May 31, 2021

Protecting the Rights of Children in Peru

Children from La Oroya
Children from La Oroya

In 2017, in view of the serious national public health situation of people exposed to toxic metals, the National Platform of People Affected by Metals, Metalloids and other Toxic Chemicals was created. The platform is conformed by indigenous, peasant and native organizations and communities. The Platform also has a Technical Roundtable on Environmental and Human Health, which is made up of Non-governmental civil society institutions that defend human rights in Peru and other countries.

AIDA, as an active participant of the Technical Roundtable, worked with other members of the platform on a letter sent in April to the Rapporteurs on the Rights of the Child, the Rights of Women, and the Peruvian Relator of the Inter-American Commission on Human Rights. In this letter we requested a general situation hearing, asking for the IACHR to grant us a space to expose the problems associated with toxic metals in Peru, which include several serious situations, including the case of La Oroya.

In the document we focused on reporting the current situation of the right to health of children affected by toxic metals due to environmental contamination caused by mining and oil extraction, highlighting that the situation requires urgent attention from the Commission.

We shared detail information and data on emblematic cases that demonstrate the serious human rights situation of children affected by toxic metals in Peru, which require the urgent need to address this problem due to the absence of an adequate response from the State. Studies conducted in different areas showed, for example, communities where 100% of the children had high concentrations of lead, and that the most affected population was children between 0 and 5 years of age, in their full growth phase; and water sources with high levels of aluminum and total petroleum hydrocarbons. And the present reality that, despite the evidence on this serious health situation of the indigenous population affected by hydrocarbon activities, the State has not made significant efforts to address this serious crisis with an approach that respects and guarantees the rights of children of indigenous peoples.

With these arguments we requested a work session with the commissioners and a thematic hearing for their 180 session to expose the situation of children. And asked the Rapporteur to:

  • Request the Peruvian government to provide a report on the protocols and medical care guidelines establishing the limits of heavy metals in the bodies of children exposed to these substances.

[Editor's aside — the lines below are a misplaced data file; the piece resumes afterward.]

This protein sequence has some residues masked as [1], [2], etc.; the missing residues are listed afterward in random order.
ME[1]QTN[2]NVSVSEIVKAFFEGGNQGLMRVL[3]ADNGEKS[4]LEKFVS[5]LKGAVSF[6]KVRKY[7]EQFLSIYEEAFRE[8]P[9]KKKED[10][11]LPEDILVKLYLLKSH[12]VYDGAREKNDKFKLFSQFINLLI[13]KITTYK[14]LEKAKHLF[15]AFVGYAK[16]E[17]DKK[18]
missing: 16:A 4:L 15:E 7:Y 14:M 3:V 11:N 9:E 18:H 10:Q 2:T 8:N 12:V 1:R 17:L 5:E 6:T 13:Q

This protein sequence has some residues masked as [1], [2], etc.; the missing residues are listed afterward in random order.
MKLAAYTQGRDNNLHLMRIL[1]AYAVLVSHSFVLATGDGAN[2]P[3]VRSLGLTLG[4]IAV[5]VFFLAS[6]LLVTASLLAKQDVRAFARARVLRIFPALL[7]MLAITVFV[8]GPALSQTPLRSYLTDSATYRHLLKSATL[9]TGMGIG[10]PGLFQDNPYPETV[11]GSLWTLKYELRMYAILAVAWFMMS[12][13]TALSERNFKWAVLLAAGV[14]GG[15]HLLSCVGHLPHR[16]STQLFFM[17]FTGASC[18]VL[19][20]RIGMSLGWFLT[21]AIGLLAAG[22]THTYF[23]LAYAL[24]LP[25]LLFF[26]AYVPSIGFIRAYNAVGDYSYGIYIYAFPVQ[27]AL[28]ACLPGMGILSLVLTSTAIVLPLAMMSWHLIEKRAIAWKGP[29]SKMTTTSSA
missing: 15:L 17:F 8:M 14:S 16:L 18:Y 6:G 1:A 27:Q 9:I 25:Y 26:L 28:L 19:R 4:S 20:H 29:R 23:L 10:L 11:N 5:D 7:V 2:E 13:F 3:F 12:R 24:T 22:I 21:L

• Recommend that the Peruvian State updates medical care instruments (guidelines and protocols) for children in accordance with international parameters and recommendations.
  • Urge the Peruvian State to issue a norm and/or intersectional policy of protection and special health care for children affected by heavy metals, metalloids and other toxic substances, guaranteeing the protection of the right to food, water, housing and education.

We are awaiting the response of the IACHR, and working alongside our partners, the Platform and members of the communities to prepare for the requested hearing.

Links:

Mar 22, 2021

Defending the Right to Water

Credit: Maria Irigaray
Credit: Maria Irigaray

AIDA, using its media outreach, has been supporting communities affected by the Belo Monte dam development project during local demonstrations to amplify their voices and bring attention to the violations of the right to water and life during the pandemic crisis, which are forcing vulnerable communities to expose themselves even more to guarantee the minimal protection from the State.

As a way to maximize energy production, Norte Energia –the company responsible of the Belo Monte dam- proposed a "Consensus Hydrograph". An hydrograph is a graph that shows the rate of water flow in relation to time, given a specific point or cross section, and is often used to evaluate water runoff on a particular site considering a development project. The proposed hydrograph leaves the flow of the Xingu River under the total control of the company, its design wasn’t based on scientific studies and it doesn’t guarantee the access to the water by local communities.

The Brazilian Institute of the Environment and Renewable Natural Resources, IBAMA, issued a series of technical opinions pointing to the total unfeasibility of the proposed Consensus Hydrograph. The agency has repeatedly stated that the flows proposed are insufficient to maintain life in the Xingu. And that its implementation would represent a true ecological suicide. Regardless of the above, after the dam started its operations and the adaptation period passed, Norte Energia started using the proposed hydrograph that had been approved by the licensing process.